Women are often shortchanged in conversation do to poor formation in listening. A female pastor and friend shared an article on “10 Words Every Girl Should Learn” that struck a chord with me.
The ten words?
“Stop interrupting me,”
“I just said that,” and
“No explanation needed.”
Now, I tend to interrupt everyone man and woman alike. I know I’m not terribly polite, and perhaps the chord this article struck is one of reforming my behavior, a doubly hard strike because even after working on changing my behavior is still in need of deeper reform. Malcolm Gladwell and others have pointed back to the social and psychological formation that is evident in time lags in conversation and word association. In “Blink”, Gladwell talks a little about the timing and wording of conversations being key to understanding the working of relationships.
What this article does is point out that when women speak they are given less credibility, thought of as hogging the conversation despite clear male dominance, and worse than all that women are socialized to accept this. I wonder if my conversations with Courtney were recorded if we could not ice a clear pattern of behavior that undermines her self confidence. She is one of the most capable women I have ever met, and I wonder if I try to dominate her or really respect her input. I fear often it is the later.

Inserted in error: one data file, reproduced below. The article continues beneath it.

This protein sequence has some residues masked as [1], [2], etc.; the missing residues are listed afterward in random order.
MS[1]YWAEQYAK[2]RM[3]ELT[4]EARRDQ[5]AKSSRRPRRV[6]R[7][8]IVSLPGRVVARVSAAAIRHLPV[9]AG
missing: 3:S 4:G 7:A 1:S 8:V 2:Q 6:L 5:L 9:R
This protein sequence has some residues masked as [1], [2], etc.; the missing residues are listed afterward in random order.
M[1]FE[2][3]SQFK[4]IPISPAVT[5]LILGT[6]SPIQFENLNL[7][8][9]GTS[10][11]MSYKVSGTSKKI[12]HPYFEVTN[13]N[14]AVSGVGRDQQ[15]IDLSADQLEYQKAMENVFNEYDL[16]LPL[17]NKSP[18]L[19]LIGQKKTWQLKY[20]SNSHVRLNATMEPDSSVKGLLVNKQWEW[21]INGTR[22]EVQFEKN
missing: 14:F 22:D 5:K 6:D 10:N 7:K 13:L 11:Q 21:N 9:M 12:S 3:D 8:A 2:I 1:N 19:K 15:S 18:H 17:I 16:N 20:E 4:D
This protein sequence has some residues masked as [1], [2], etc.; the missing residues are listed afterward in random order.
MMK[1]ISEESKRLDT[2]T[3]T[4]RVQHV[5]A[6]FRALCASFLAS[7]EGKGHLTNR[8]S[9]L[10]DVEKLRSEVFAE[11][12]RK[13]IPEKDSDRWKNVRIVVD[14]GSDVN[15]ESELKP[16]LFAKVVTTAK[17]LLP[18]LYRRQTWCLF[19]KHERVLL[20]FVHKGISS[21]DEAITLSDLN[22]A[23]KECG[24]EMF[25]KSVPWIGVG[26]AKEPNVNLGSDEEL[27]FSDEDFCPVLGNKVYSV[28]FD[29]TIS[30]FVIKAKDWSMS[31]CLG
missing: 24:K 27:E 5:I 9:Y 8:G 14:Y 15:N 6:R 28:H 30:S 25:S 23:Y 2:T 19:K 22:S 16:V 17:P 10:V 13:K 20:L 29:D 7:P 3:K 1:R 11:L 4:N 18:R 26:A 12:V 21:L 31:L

I haven’t always treated women well and I hope to continue treating them better.
This especially rings as important now that I have two daughters. Not only do I want them raised to be confident in their thoughts and abilities, I want them to inspire that confidence in others. I want the same for myself and for my wife as well. But as this article points out, we are working against the tide. As a male, I have to be conscious of my own formation along with that of others to see the challenges of expression created by that formation and work hard along with others in helping them to express themselves.
The verse from Galatians points out the great incongruity of Christians standing for this type of behavior. We are all participants in the grace of Christ, clothed in Christ. The prayer of St. Patrick asks us to see Christ in them and to let them see Christ in us. Each person deserves to have us take time listening, silently and with appropriate responses. Christian socialization should have formation in listening and speaking to one another… Failing that or alongside that formation, maybe we could teach those 10 words and respect for those forced to use them by us when we are at best overzealous or at worst plain rude.